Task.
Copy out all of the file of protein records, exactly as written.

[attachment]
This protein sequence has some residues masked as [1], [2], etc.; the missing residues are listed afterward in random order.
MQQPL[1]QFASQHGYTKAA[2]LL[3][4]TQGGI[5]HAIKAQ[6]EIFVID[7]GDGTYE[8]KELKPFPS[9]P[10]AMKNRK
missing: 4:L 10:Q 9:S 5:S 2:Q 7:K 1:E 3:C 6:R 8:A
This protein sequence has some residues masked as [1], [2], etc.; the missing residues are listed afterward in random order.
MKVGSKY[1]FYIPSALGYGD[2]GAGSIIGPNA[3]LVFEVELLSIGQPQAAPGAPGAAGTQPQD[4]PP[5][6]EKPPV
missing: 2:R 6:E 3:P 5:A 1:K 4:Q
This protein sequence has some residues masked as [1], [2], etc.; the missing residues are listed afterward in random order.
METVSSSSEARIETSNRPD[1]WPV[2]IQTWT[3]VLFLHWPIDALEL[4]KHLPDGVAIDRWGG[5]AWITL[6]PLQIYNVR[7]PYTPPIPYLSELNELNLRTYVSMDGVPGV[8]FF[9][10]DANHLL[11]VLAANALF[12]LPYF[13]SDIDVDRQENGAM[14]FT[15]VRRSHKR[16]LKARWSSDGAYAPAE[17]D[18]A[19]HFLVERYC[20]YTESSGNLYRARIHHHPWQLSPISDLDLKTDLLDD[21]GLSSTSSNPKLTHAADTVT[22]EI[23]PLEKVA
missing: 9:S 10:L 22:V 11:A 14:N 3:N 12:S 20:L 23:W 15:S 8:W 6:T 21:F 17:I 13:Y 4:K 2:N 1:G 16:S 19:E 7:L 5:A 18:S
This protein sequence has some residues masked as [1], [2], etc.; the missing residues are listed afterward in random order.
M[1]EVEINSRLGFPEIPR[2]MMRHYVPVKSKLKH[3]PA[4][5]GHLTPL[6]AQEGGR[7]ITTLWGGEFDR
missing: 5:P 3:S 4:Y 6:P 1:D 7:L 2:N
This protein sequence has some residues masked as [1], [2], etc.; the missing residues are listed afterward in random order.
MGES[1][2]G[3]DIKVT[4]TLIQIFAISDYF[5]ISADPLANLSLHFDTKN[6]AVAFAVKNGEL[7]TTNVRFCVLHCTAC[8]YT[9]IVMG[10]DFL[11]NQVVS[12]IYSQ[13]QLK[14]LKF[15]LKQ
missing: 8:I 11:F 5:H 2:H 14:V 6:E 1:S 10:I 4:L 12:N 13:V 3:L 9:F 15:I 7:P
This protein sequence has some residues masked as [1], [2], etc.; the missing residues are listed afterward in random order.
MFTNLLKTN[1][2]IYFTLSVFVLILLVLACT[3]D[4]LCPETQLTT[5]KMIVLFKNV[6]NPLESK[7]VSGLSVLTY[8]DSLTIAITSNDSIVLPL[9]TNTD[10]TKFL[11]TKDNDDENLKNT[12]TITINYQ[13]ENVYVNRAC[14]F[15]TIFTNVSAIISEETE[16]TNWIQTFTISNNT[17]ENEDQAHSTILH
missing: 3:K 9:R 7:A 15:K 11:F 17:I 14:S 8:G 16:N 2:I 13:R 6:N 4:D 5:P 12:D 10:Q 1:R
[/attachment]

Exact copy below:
This protein sequence has some residues masked as [1], [2], etc.; the missing residues are listed afterward in random order.
MQQPL[1]QFASQHGYTKAA[2]LL[3][4]TQGGI[5]HAIKAQ[6]EIFVID[7]GDGTYE[8]KELKPFPS[9]P[10]AMKNRK
missing: 4:L 10:Q 9:S 5:S 2:Q 7:K 1:E 3:C 6:R 8:A
This protein sequence has some residues masked as [1], [2], etc.; the missing residues are listed afterward in random order.
MKVGSKY[1]FYIPSALGYGD[2]GAGSIIGPNA[3]LVFEVELLSIGQPQAAPGAPGAAGTQPQD[4]PP[5][6]EKPPV
missing: 2:R 6:E 3:P 5:A 1:K 4:Q
This protein sequence has some residues masked as [1], [2], etc.; the missing residues are listed afterward in random order.
METVSSSSEARIETSNRPD[1]WPV[2]IQTWT[3]VLFLHWPIDALEL[4]KHLPDGVAIDRWGG[5]AWITL[6]PLQIYNVR[7]PYTPPIPYLSELNELNLRTYVSMDGVPGV[8]FF[9][10]DANHLL[11]VLAANALF[12]LPYF[13]SDIDVDRQENGAM[14]FT[15]VRRSHKR[16]LKARWSSDGAYAPAE[17]D[18]A[19]HFLVERYC[20]YTESSGNLYRARIHHHPWQLSPISDLDLKTDLLDD[21]GLSSTSSNPKLTHAADTVT[22]EI[23]PLEKVA
missing: 9:S 10:L 22:V 11:A 14:N 3:N 12:S 20:L 23:W 15:S 8:W 6:T 21:F 17:I 13:Y 4:K 2:N 1:G 16:S 19:E 7:L 5:A 18:S
This protein sequence has some residues masked as [1], [2], etc.; the missing residues are listed afterward in random order.
M[1]EVEINSRLGFPEIPR[2]MMRHYVPVKSKLKH[3]PA[4][5]GHLTPL[6]AQEGGR[7]ITTLWGGEFDR
missing: 5:P 3:S 4:Y 6:P 1:D 7:L 2:N
This protein sequence has some residues masked as [1], [2], etc.; the missing residues are listed afterward in random order.
MGES[1][2]G[3]DIKVT[4]TLIQIFAISDYF[5]ISADPLANLSLHFDTKN[6]AVAFAVKNGEL[7]TTNVRFCVLHCTAC[8]YT[9]IVMG[10]DFL[11]NQVVS[12]IYSQ[13]QLK[14]LKF[15]LKQ
missing: 8:I 11:F 5:H 2:H 14:V 6:E 1:S 10:I 4:L 12:N 13:V 3:L 9:F 15:I 7:P
This protein sequence has some residues masked as [1], [2], etc.; the missing residues are listed afterward in random order.
MFTNLLKTN[1][2]IYFTLSVFVLILLVLACT[3]D[4]LCPETQLTT[5]KMIVLFKNV[6]NPLESK[7]VSGLSVLTY[8]DSLTIAITSNDSIVLPL[9]TNTD[10]TKFL[11]TKDNDDENLKNT[12]TITINYQ[13]ENVYVNRAC[14]F[15]TIFTNVSAIISEETE[16]TNWIQTFTISNNT[17]ENEDQAHSTILH
missing: 3:K 9:R 7:A 15:K 11:F 17:I 14:S 8:G 16:N 2:I 13:R 6:N 4:D 5:P 12:D 10:Q 1:R